Plus, for whatever reason, I enjoy the activity; the ultramarathons, the long bike rides, and the ability to work all day keeping stuff out of landfills. This, too, contributes to my quality of life. And I have some goals yet to achieve too, like a six-minute mile, a half marathon in under 90 minutes, and plenty of races of all kinds that look intriguing.

And so I’ll put up with the urges.

Because they’re for my own good.

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And since you’ve read this far, you deserve this link to one of the classic jokes about urges: The Pickle Factory. Enjoy!

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Those Four Little Words

Being a man can be tough.

Now this is not some chauvinist rant about how women under-appreciate all that men do, or get mad when we don’t share our innermost feelings, or fail to understand our need for fire, football, and grilling dead animals. While all that may be true, this is more a case about what we men do to ourselves.

Last week I was at Body Specs for a regular workout. As part of my warmup exercises, I was assigned reverse incline crunches. This involved lying on my back on an inclined ramp, knees higher than the head, then raising the upper body to about a 45 degree angle, while holding a medicine ball. I then spiked the ball to one side, retrieved it, and laid back down. Repeated for three sets of 10 crunches each.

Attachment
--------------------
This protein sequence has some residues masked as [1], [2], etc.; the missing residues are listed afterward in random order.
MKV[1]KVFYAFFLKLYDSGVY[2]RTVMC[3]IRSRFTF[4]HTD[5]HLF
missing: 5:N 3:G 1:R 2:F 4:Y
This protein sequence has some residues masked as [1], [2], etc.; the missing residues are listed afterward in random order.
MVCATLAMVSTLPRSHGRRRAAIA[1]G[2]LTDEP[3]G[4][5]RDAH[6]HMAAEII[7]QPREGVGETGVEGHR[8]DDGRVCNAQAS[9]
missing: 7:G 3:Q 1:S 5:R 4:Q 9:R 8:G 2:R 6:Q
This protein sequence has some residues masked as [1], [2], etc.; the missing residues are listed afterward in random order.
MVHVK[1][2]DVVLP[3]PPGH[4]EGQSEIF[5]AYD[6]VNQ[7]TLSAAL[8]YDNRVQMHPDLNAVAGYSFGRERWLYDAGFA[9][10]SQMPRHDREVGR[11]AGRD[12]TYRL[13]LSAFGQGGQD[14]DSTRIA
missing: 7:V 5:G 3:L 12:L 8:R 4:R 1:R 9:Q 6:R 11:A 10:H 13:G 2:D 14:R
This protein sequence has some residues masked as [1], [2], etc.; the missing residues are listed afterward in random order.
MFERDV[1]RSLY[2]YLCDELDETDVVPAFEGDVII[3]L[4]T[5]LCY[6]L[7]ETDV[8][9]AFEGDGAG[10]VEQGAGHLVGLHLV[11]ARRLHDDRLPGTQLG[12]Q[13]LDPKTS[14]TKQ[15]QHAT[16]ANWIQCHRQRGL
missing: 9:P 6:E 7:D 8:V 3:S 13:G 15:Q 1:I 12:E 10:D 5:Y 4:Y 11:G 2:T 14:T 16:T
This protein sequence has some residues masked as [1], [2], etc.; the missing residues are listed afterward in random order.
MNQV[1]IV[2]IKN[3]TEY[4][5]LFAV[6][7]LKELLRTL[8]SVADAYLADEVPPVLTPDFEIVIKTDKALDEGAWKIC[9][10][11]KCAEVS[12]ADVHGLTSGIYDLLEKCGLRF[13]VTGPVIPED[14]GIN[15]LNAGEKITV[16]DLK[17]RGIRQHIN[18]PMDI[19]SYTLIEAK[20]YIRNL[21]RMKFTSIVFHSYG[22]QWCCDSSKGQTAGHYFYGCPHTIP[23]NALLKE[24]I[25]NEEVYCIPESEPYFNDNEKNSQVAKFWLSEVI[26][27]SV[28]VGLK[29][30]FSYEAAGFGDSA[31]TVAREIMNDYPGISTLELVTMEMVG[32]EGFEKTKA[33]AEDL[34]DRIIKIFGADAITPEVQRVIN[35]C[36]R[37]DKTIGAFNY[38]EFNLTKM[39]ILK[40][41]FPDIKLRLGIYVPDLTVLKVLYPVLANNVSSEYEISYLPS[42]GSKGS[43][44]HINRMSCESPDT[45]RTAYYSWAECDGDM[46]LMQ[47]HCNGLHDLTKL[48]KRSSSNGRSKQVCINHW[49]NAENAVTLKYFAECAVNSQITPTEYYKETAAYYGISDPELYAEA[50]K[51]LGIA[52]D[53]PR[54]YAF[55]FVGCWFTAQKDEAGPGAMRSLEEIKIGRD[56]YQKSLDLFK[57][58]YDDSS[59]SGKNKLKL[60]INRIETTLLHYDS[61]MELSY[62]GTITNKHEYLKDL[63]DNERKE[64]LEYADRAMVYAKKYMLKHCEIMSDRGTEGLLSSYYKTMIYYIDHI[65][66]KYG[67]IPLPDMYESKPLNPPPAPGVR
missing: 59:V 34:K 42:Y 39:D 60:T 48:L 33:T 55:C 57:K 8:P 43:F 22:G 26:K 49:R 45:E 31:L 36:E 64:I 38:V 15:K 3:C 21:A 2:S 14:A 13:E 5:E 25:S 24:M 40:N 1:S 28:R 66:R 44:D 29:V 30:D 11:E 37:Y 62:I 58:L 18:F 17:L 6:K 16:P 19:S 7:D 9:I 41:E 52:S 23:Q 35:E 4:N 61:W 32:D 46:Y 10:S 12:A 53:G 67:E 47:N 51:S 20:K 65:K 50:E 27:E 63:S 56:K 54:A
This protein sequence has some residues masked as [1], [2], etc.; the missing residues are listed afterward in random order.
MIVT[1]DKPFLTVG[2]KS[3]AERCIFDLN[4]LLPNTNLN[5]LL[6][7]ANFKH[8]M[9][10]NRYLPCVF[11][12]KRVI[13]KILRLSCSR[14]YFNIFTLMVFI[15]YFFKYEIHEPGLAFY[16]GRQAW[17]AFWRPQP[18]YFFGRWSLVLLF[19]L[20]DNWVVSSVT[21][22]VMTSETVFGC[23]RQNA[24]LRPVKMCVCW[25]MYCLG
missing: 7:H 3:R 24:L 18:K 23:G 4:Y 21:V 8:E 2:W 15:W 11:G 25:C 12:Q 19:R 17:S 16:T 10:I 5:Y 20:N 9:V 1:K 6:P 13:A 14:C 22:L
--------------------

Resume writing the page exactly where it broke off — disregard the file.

The proper starting position for the crunches.

The proper position for holding the ball during the raise.

I’ve done these before with a ten-pound weighted ball. But this time it was twenty pounds. After just a couple of crunches I knew it was going to be a struggle. But I found that if I began the crunch by pushing the ball outward a bit, I could gain some momentum and ease the load on my abs. I asked my trainer if it was all right to do this. Her reply was deadly.

“If you have to,” she said. “But it’s best if you keep the ball tight the whole time.”

Oh, the damage those four little words can do to a man’s ego.

If. You. Have. To.

She wasn’t going to stop me from doing it the easier way. But I wouldn’t be following the proper form. And I would be admitting to her – and myself – that I wasn’t capable of doing it the correct way. Well, we all know what that translates into for a typical guy:

Female bullfighter

So I gutted through the three sets of ten crunches, doing them the correct way. Then it was off to the “real work” of the session.

My abs yelled at me the rest of the week.

This is the kind of situation men face every day. You’re given a challenge, and if you turn it down, you feel less than a man. Doesn’t matter if the situation is risky, even reckless. Alcohol only amplifies this, which is why so many “famous last words” stories begin with, “Hold my beer and watch this!”